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As closure integrity testing moves from a probabilistic to a deterministic basis, designs are promoting improved control and reduced operator contact.
Few things could be more taken for granted than container closures--the caps and stoppers that seal biopharmaceutical products. But these closures are the last line of defense against contamination. In biopharmaceuticals, the slightest problem with a closure could lead to product adulteration, resulting in adverse patient responses or in FDA 483s or warning letters, a significant percentage of which have been triggered by inadequate closure systems (1).
Over the past few years, regulators and the industry have been moving toward more stringent closure development and manufacturing (2) to ensure that stoppers and closures prevent contamination and perform at maximum capacity. United States Pharmacopeia (USP) <1207>, released in 2016, dictated a move to quantitative or deterministic testing and away from probabilistic tests that provided a range of possible acceptable outcomes (3).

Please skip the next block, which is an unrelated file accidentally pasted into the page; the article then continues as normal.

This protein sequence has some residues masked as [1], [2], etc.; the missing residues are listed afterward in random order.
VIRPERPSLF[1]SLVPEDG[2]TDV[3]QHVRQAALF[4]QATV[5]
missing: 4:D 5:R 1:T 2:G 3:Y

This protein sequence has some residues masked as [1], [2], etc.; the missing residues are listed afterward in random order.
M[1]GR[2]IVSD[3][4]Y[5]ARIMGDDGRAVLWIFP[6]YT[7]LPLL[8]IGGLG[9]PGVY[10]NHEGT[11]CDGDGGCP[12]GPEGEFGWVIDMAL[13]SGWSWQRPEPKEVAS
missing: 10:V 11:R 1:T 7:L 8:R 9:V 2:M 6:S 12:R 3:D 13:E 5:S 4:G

As a result, such established methods as dye ingress and other liquid tracer tests, bubble tests, tracer gas tests, and microbial challenges have given way to helium leak, laser gas headspace, and high-voltage leak detection methods, as well as mass extraction assays, pressure decay assays, and vacuum assays (4). Biopharma tests such as bioburden and bacterial endotoxin are also crucial.
At the same time, containers are being manufactured in a more controlled way, and blow-fill-seal (BFS) processes have allowed closures to be built into the container, as in the “respule” used to contain the asthma treatment Pulmicort, in which the top is simply twisted off.
The move to more controlled manufacturing is also seen in an increased reliance on machine vision and inspection technology, in both container and stopper design. Although traditionally stoppers have usually been made from rubber or elastomeric materials, a growing number of closures incorporate rubber into a plastic base and feature twist off designs optimized for use with luer lock prefilled syringes. The following is a sampling of new container closure systems that reflect the heightened emphasis on control.